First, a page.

Utah Jazz: Re-Selecting the Last 15 NBA Drafts

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Utah Jazz NBA Draft Rodney Hood Adam Silver

Jun 26, 2014; Brooklyn, NY, USA; Rodney Hood (Duke) shakes hands with NBA commissioner Adam Silver after being selected as the number twenty-three overall pick to the Utah Jazz in the 2014 NBA Draft at the Barclays Center. Mandatory Credit: Brad Penner-USA TODAY Sports

With the 2016 NBA Draft just around the corner, here’s a look at the Utah Jazz’s draft selections–and who they probably should’ve chosen in hindsight–over the last 15 years.

The NBA Draft has given us its fair share of first round busts over the years, but also several second round gems. With so much in question about prospects on draft day and no specific science to measure which players will live up to their potential and which won’t, it’s no surprise that the draft can often be such a mixed bag.

Nevertheless, this doesn’t stop fans from looking back and criticizing a team’s poor draft decisions years after the fact. Of course, this is always much easier to do in hindsight. And given the nature of the draft, where so much is left up to chance, they really aren’t fair criticisms.

One can search the web analyzing mock drafts, checking out the NBA Big Board or watching player film, but the truth of the matter is that you never really know what you’re going to get until a player has a few years of NBA experience under his belt.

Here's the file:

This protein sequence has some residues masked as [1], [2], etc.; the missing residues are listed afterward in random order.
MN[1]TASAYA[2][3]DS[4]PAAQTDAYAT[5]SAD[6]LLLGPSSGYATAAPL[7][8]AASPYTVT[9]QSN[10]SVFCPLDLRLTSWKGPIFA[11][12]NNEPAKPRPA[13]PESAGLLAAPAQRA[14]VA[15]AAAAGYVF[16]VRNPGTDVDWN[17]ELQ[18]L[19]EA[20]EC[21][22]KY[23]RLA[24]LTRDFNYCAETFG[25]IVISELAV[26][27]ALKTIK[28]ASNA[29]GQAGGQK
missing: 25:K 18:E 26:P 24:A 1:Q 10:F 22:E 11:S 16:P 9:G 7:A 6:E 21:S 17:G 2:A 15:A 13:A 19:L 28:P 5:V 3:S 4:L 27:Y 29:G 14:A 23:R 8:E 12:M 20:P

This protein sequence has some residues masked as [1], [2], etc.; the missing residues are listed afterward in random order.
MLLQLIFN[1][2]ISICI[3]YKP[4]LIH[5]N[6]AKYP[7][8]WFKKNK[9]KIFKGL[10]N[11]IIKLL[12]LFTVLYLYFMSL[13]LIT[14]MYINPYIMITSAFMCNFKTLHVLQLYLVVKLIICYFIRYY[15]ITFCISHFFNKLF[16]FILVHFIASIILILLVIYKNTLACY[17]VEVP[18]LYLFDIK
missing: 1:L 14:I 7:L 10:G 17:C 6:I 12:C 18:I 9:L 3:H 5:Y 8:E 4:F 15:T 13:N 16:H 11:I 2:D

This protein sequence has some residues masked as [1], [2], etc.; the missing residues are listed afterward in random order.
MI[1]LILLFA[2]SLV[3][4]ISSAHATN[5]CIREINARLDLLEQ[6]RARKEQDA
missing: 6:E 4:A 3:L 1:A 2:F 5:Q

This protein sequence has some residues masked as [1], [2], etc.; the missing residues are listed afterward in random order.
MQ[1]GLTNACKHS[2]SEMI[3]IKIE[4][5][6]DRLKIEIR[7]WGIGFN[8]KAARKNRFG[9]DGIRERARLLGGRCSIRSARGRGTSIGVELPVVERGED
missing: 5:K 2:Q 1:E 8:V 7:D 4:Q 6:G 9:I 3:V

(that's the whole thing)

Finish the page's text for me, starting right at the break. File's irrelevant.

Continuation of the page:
Yet Utah Jazz fans have definitely been quick to bash some of the team’s poor draft choices over the years. While I don’t necessarily agree with this being a fair criticism since every team has had their share of both bad and (let’s be honest) lucky picks, it is interesting to think about who the Jazz could have ended up with had they made different selections in several drafts.

With the 2016 NBA Draft just days away, I decided to take a stroll down memory lane and look at the team’s last 15 years worth of draft picks as well as who, in hindsight, they probably should have taken each year.

Of course, it’s possible that if the Jazz had selected differently, it would have affected the order in which they selected in subsequent years, thus throwing all this crazy speculation (and perhaps the very fabric of the universe) out of wack.

However, for our purposes, we’ll be looking at the Jazz’s picks (and at what number they picked them) on a strictly hypothetical, year-by-year basis with the picks they actually had and who was still available that would have been better for them to select (and the number that they were actually selected at).

Without further ado, let’s get started.

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